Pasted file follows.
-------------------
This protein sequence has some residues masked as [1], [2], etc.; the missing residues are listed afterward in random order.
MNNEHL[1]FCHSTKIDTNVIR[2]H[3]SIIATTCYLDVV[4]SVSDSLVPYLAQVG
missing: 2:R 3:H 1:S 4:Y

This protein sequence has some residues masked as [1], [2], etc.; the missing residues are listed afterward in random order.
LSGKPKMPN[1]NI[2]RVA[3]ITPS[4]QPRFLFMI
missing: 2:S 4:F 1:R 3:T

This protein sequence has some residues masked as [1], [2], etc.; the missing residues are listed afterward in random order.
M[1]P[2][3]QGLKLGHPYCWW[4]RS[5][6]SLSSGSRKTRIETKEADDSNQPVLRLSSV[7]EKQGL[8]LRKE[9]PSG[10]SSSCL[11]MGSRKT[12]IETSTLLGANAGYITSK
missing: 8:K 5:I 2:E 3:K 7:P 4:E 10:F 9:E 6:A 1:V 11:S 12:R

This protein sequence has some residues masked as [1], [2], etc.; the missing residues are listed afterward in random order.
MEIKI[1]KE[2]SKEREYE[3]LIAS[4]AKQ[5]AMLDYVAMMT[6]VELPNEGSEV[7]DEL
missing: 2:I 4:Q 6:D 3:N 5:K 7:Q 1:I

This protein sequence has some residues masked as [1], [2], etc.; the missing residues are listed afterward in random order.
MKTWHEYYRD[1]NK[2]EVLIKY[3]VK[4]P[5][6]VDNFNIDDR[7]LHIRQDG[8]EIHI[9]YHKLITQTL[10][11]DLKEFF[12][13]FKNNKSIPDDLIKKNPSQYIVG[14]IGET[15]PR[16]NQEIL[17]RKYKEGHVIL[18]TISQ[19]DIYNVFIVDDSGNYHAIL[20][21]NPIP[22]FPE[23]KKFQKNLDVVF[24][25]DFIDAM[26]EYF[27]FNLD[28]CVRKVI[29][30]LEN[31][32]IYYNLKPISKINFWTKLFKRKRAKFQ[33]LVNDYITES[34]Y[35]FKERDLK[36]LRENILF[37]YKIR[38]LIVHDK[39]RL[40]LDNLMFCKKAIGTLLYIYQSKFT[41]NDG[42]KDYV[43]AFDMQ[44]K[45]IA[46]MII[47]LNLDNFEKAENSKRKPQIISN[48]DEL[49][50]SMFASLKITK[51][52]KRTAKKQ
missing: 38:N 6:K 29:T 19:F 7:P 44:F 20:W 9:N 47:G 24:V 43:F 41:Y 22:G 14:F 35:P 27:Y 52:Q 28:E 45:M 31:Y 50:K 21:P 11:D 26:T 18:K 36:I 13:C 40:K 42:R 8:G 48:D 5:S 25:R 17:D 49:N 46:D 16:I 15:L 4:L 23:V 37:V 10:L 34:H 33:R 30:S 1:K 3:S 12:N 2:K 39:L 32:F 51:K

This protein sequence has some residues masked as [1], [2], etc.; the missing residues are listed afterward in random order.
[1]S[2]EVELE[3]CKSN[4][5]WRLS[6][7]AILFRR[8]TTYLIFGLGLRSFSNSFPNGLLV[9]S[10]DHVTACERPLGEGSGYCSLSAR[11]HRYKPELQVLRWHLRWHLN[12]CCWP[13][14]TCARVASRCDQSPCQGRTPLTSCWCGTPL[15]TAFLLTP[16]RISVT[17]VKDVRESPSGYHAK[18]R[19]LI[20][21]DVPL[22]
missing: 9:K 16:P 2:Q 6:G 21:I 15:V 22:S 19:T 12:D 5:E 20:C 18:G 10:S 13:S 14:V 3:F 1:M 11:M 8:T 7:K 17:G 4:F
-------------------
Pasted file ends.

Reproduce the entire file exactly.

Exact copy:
This protein sequence has some residues masked as [1], [2], etc.; the missing residues are listed afterward in random order.
MNNEHL[1]FCHSTKIDTNVIR[2]H[3]SIIATTCYLDVV[4]SVSDSLVPYLAQVG
missing: 2:R 3:H 1:S 4:Y

This protein sequence has some residues masked as [1], [2], etc.; the missing residues are listed afterward in random order.
LSGKPKMPN[1]NI[2]RVA[3]ITPS[4]QPRFLFMI
missing: 2:S 4:F 1:R 3:T

This protein sequence has some residues masked as [1], [2], etc.; the missing residues are listed afterward in random order.
M[1]P[2][3]QGLKLGHPYCWW[4]RS[5][6]SLSSGSRKTRIETKEADDSNQPVLRLSSV[7]EKQGL[8]LRKE[9]PSG[10]SSSCL[11]MGSRKT[12]IETSTLLGANAGYITSK
missing: 8:K 5:I 2:E 3:K 7:P 4:E 10:F 9:E 6:A 1:V 11:S 12:R

This protein sequence has some residues masked as [1], [2], etc.; the missing residues are listed afterward in random order.
MEIKI[1]KE[2]SKEREYE[3]LIAS[4]AKQ[5]AMLDYVAMMT[6]VELPNEGSEV[7]DEL
missing: 2:I 4:Q 6:D 3:N 5:K 7:Q 1:I

This protein sequence has some residues masked as [1], [2], etc.; the missing residues are listed afterward in random order.
MKTWHEYYRD[1]NK[2]EVLIKY[3]VK[4]P[5][6]VDNFNIDDR[7]LHIRQDG[8]EIHI[9]YHKLITQTL[10][11]DLKEFF[12][13]FKNNKSIPDDLIKKNPSQYIVG[14]IGET[15]PR[16]NQEIL[17]RKYKEGHVIL[18]TISQ[19]DIYNVFIVDDSGNYHAIL[20][21]NPIP[22]FPE[23]KKFQKNLDVVF[24][25]DFIDAM[26]EYF[27]FNLD[28]CVRKVI[29][30]LEN[31][32]IYYNLKPISKINFWTKLFKRKRAKFQ[33]LVNDYITES[34]Y[35]FKERDLK[36]LRENILF[37]YKIR[38]LIVHDK[39]RL[40]LDNLMFCKKAIGTLLYIYQSKFT[41]NDG[42]KDYV[43]AFDMQ[44]K[45]IA[46]MII[47]LNLDNFEKAENSKRKPQIISN[48]DEL[49][50]SMFASLKITK[51][52]KRTAKKQ
missing: 38:N 6:K 29:T 19:F 7:P 44:F 20:W 9:N 47:G 24:V 43:F 41:Y 22:G 14:F 35:P 27:Y 52:Q 28:E 45:M 31:Y 50:K 21:P 11:D 26:T 18:K 36:I 13:C 40:K 42:R 8:G 48:D 5:S 25:R 17:D 49:N 46:D 16:I 15:L 4:L 23:V 37:V 10:L 34:H 33:R 30:S 1:K 3:S 12:N 2:K 39:L 32:F 51:K

This protein sequence has some residues masked as [1], [2], etc.; the missing residues are listed afterward in random order.
[1]S[2]EVELE[3]CKSN[4][5]WRLS[6][7]AILFRR[8]TTYLIFGLGLRSFSNSFPNGLLV[9]S[10]DHVTACERPLGEGSGYCSLSAR[11]HRYKPELQVLRWHLRWHLN[12]CCWP[13][14]TCARVASRCDQSPCQGRTPLTSCWCGTPL[15]TAFLLTP[16]RISVT[17]VKDVRESPSGYHAK[18]R[19]LI[20][21]DVPL[22]
missing: 9:K 16:P 2:Q 6:G 21:I 15:V 22:S 19:T 12:D 5:E 20:C 18:G 10:S 13:S 14:V 3:F 1:M 11:M 8:T 7:K 17:G 4:F